The love of land

Finished reading ‘Pather Panchali’ yesterday. Although the preface to the English translation seems to appreciate it most for the way it has captured the mind of children – Opu and Durga – the protagonists of the novel, I would still appreciate it more for its brazen description of a poor high-caste family. There is no idealization, no judgement or contempt either. It presents the situation as it is and probably using children as protagonist helpes achieve this brazenness. In Hindi Premchand is the legend for describing the situation of poors. But he always talks from a third person perspective. His is always a critical eyes. He even idealizes. But not so with Bibhutibhushan Bandopadhyay. His description is plain – as it is.

Another line of thought (though it wasn’t the theme of the novel in any sense) that came while reading this novel inspired the title of this post. Both the children at some point of time have been shown as apprehensive about leaving a place they have lived at for so long. Not a novel idea, and quite realistic and natural too. Be it Scarlett O Hara of “Gone with the Wind” or someone around us, somehow there is a place people seem to consider as belonging to them. And the kind of peace it inspires is unmatched at any other place.

But then I am sure there would be people who do not feel such attachment to one particular piece of land. The set can not be null since at least I belong to it๐Ÿ™‚ The reasons might be varied. Someone might be too independent by nature and personality to feel much about a place. And probably it is such nature that gives rise to ‘Ghumakkads’ like Rahul Sankrityayn and (to some extent Nagarjuna). There simply might be ‘children of parents in transferrable jobs’ or ‘hosteliers from childhood while parents kept moving’ like me๐Ÿ™‚ It’s difficult for me to identify with some one place, one house, or anything like that. It only boils down to people. Whereever they are, you belong there. And to some extent a differentiation exists in terms of the kind of place you live in. I will always identify with small towns (with all their faults and virtues), but not with villages, cities or metros. And probably that is the only kind of differentiation that exists for me.

Don’t know if it is good or bad. On the one hand too much of affection may limit your mobility. On the other hand if you do not identify with some place – you are missing a very strong ‘fixed’ support from your life….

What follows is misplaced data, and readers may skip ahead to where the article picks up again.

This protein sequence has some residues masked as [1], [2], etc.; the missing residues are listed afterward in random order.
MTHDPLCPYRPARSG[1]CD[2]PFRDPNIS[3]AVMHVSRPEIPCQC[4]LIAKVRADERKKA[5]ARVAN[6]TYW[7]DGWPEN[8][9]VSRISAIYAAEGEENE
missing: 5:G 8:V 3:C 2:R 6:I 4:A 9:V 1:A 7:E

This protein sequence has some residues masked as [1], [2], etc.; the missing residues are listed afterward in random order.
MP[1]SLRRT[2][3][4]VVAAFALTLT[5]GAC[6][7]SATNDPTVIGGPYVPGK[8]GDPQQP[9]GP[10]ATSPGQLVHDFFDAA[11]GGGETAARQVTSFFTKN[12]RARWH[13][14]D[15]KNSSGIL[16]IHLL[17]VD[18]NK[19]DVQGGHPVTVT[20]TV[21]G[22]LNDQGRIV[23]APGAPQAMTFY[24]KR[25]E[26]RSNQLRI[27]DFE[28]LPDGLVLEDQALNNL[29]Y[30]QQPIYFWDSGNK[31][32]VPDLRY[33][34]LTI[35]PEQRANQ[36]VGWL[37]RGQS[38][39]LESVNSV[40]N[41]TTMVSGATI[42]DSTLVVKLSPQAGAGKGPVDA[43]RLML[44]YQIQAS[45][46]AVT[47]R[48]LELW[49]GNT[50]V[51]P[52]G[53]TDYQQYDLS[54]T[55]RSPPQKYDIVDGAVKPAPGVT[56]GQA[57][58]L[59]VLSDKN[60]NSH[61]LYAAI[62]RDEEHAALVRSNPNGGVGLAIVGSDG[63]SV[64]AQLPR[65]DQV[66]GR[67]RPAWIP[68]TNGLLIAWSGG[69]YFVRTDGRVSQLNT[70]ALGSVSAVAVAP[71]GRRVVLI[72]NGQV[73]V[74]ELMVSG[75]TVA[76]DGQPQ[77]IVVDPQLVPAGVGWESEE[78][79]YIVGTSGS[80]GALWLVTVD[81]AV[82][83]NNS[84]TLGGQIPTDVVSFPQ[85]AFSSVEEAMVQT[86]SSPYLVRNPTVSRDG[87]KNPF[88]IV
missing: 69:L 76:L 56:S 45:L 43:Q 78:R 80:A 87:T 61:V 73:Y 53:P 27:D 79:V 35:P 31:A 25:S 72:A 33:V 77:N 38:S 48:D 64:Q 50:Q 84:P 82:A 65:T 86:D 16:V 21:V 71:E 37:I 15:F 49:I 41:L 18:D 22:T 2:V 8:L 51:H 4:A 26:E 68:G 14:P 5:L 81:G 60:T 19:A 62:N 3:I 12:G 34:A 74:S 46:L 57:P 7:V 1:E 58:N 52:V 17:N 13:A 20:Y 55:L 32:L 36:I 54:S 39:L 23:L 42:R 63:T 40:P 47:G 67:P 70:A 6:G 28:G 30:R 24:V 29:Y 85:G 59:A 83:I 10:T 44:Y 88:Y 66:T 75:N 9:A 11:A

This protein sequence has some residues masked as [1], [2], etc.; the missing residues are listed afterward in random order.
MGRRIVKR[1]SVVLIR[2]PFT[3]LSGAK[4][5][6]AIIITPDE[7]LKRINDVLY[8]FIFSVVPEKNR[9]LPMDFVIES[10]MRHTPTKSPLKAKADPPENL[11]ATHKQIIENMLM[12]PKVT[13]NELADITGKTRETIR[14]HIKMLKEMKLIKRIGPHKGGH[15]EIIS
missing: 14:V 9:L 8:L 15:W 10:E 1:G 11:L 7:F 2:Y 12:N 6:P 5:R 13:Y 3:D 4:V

The answer, as always it seems, is not in black and white. There is some shade of gray somewhere – the elusive right shade!๐Ÿ™‚

6 thoughts on “The love of land

  1. unfortunatley the song of the road
    though translated well is not even half as good as the original text.
    most of power and the suttle nuances of language are all lost

  2. Please don’t mind my anonymousness and my comments.
    Actually I am a commentator without a name with a timid soul.

  3. And the distance from which one looks, in a way, defines the boundary of that beloved land…stay in Kolkata and anybody not from Salt Lake is not from your place…stay in south-India and the boundary has expanded to include all of Bengal…stay in the US and amazingly, Bangladesh or Pakistan look so much closer to India…go to Mars (I’m speculating) and all these innumerable distinctions that we’ve created on this planet would be blurred for good…
    …funny…the way distance from the view reduces distances in the view.

  4. Dear Sir, I was a bit dissappointed to see that nowhere is there any mention of this great writer’s Chottogram chapter.
    My late mother Renuka Chakrabarty (Dutta Sharma) belonged to Chittagong. Bibhutibhushan was a frequent visitor to their house when she was still a child.
    I would be extremely grateful if some research could be done on this period of his life.
    I can contribute the little that I remember of the stories she told us. I regret to say that we never really gave them much value.

    Yours,
    julie banerjee
    New Delhi

    • I’m looking for a Julie Banerjee, daughter of Dr Tarun Banerjee, who was a student of mine in Calcutta in the mid 70s.
      The name of the course in journalism was Insight

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